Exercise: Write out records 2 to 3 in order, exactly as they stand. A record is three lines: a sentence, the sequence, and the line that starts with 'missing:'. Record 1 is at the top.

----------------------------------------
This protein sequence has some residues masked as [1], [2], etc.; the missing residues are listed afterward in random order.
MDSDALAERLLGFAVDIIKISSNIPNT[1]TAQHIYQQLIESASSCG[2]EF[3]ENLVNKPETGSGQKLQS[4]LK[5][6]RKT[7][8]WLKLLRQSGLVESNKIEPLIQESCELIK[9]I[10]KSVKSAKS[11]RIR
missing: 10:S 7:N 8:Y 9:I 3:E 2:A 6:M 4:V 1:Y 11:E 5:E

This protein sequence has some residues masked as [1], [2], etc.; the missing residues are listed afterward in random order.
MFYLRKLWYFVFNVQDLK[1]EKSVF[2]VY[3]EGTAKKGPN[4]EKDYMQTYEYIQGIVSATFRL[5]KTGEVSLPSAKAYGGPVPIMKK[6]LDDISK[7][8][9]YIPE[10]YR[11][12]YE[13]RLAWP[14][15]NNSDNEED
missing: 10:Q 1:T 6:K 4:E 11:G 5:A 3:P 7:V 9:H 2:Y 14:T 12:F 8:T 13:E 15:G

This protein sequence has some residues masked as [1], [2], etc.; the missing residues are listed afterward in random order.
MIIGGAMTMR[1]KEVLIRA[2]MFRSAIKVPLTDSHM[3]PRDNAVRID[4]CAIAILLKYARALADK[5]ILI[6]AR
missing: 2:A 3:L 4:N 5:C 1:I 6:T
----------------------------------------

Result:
This protein sequence has some residues masked as [1], [2], etc.; the missing residues are listed afterward in random order.
MFYLRKLWYFVFNVQDLK[1]EKSVF[2]VY[3]EGTAKKGPN[4]EKDYMQTYEYIQGIVSATFRL[5]KTGEVSLPSAKAYGGPVPIMKK[6]LDDISK[7][8][9]YIPE[10]YR[11][12]YE[13]RLAWP[14][15]NNSDNEED
missing: 10:Q 1:T 6:K 4:E 11:G 5:A 3:P 7:V 9:H 2:Y 14:T 12:F 8:T 13:E 15:G

This protein sequence has some residues masked as [1], [2], etc.; the missing residues are listed afterward in random order.
MIIGGAMTMR[1]KEVLIRA[2]MFRSAIKVPLTDSHM[3]PRDNAVRID[4]CAIAILLKYARALADK[5]ILI[6]AR
missing: 2:A 3:L 4:N 5:C 1:I 6:T